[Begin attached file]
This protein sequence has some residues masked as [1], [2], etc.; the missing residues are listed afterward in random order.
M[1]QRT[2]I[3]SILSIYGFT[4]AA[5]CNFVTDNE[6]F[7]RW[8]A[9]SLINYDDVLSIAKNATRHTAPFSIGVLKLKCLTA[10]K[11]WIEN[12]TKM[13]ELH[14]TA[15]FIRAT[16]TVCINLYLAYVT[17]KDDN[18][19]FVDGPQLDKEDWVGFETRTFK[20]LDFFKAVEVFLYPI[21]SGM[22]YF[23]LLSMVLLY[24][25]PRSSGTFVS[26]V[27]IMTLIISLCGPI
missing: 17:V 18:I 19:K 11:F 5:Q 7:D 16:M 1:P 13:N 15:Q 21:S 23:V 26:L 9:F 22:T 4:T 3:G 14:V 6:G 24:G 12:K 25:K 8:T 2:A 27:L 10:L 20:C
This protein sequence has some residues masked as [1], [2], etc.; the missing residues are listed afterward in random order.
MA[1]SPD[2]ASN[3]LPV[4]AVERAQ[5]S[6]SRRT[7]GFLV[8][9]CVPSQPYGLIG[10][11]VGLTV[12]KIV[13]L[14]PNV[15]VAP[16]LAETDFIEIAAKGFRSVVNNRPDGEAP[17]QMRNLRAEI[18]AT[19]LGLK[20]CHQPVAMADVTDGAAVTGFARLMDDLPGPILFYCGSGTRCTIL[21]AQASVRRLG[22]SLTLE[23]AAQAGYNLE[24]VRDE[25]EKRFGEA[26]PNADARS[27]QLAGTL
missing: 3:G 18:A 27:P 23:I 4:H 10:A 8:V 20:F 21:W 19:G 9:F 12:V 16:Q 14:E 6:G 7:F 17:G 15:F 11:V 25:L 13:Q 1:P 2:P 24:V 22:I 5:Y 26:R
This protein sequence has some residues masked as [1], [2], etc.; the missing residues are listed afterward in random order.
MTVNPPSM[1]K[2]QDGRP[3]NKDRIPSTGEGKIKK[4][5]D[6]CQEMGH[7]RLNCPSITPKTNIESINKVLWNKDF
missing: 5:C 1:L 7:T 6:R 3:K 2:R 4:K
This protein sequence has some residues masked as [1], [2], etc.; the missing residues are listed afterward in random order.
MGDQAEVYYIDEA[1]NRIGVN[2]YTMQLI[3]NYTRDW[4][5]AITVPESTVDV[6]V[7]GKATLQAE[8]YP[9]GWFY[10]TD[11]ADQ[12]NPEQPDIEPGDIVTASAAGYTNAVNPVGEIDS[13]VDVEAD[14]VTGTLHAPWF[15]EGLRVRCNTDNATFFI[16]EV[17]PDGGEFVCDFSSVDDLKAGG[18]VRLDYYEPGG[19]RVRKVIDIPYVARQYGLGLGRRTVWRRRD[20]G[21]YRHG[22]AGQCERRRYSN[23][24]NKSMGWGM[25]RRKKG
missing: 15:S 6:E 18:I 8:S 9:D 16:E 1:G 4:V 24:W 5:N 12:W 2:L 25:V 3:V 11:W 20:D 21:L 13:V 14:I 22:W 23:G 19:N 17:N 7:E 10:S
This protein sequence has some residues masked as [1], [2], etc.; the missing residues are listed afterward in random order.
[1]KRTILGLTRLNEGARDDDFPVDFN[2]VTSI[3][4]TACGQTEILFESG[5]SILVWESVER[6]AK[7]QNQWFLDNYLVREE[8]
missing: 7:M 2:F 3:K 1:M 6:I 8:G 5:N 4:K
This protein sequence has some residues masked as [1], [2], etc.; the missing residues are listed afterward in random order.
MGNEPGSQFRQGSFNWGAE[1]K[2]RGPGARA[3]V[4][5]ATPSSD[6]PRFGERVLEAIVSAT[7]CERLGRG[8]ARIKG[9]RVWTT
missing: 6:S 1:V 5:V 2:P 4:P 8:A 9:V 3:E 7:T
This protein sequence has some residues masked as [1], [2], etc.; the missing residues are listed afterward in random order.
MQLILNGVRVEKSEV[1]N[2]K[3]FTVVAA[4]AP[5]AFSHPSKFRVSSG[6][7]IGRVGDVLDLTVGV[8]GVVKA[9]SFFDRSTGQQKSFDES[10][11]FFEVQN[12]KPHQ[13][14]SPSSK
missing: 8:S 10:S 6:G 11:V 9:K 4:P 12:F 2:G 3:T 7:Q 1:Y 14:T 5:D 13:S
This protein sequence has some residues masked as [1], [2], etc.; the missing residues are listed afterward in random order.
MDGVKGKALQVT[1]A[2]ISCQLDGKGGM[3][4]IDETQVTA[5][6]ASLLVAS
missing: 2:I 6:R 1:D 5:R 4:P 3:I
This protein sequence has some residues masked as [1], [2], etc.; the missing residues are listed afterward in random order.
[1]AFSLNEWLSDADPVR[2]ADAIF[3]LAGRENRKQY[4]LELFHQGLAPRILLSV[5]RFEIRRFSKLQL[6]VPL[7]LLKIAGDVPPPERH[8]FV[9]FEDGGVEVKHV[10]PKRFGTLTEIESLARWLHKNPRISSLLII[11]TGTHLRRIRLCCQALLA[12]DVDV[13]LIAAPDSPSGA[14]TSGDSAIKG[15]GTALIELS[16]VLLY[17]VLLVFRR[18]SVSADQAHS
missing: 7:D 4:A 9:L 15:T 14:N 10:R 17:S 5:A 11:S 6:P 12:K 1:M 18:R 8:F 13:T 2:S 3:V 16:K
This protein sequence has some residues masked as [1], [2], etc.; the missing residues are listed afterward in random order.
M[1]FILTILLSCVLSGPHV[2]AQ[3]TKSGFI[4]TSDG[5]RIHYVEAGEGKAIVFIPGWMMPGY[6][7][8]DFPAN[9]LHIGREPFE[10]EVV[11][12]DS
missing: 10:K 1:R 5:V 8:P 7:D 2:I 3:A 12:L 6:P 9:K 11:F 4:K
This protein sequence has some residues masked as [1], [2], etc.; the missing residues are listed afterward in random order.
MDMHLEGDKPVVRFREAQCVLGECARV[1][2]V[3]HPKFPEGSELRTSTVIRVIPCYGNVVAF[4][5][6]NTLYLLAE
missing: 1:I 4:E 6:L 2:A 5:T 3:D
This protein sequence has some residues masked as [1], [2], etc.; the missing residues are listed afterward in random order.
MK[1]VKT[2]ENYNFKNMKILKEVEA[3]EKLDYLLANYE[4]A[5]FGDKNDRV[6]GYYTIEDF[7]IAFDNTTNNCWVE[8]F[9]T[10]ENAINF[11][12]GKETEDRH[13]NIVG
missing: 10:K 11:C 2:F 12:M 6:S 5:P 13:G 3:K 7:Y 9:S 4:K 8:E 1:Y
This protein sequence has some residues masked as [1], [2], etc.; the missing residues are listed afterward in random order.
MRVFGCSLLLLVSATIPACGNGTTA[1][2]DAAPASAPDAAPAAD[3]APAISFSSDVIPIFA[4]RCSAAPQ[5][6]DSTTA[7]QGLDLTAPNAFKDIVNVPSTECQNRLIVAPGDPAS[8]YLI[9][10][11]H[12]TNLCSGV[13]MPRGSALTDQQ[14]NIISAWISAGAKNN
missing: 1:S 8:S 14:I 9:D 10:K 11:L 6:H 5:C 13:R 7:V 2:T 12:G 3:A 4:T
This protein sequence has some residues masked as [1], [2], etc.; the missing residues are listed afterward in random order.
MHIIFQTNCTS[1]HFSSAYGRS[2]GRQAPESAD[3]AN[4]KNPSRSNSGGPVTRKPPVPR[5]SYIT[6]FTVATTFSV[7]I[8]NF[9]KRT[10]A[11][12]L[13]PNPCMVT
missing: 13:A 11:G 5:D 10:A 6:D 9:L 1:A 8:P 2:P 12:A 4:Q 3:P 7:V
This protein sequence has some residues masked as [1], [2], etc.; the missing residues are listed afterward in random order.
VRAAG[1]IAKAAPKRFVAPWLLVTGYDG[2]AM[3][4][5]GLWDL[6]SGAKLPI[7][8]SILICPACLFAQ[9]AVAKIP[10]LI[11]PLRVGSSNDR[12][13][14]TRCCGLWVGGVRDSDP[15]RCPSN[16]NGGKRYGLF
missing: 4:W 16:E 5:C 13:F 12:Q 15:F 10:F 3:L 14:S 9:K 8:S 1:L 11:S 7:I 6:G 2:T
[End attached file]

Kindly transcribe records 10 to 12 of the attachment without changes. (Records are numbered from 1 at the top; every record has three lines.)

This protein sequence has some residues masked as [1], [2], etc.; the missing residues are listed afterward in random order.
M[1]FILTILLSCVLSGPHV[2]AQ[3]TKSGFI[4]TSDG[5]RIHYVEAGEGKAIVFIPGWMMPGY[6][7][8]DFPAN[9]LHIGREPFE[10]EVV[11][12]DS
missing: 10:K 1:R 5:V 8:P 7:D 2:I 3:A 12:L 6:P 9:K 11:F 4:K
This protein sequence has some residues masked as [1], [2], etc.; the missing residues are listed afterward in random order.
MDMHLEGDKPVVRFREAQCVLGECARV[1][2]V[3]HPKFPEGSELRTSTVIRVIPCYGNVVAF[4][5][6]NTLYLLAE
missing: 1:I 4:E 6:L 2:A 5:T 3:D
This protein sequence has some residues masked as [1], [2], etc.; the missing residues are listed afterward in random order.
MK[1]VKT[2]ENYNFKNMKILKEVEA[3]EKLDYLLANYE[4]A[5]FGDKNDRV[6]GYYTIEDF[7]IAFDNTTNNCWVE[8]F[9]T[10]ENAINF[11][12]GKETEDRH[13]NIVG
missing: 10:K 11:C 2:F 12:M 6:S 5:P 13:G 3:K 7:Y 9:S 4:K 8:E 1:Y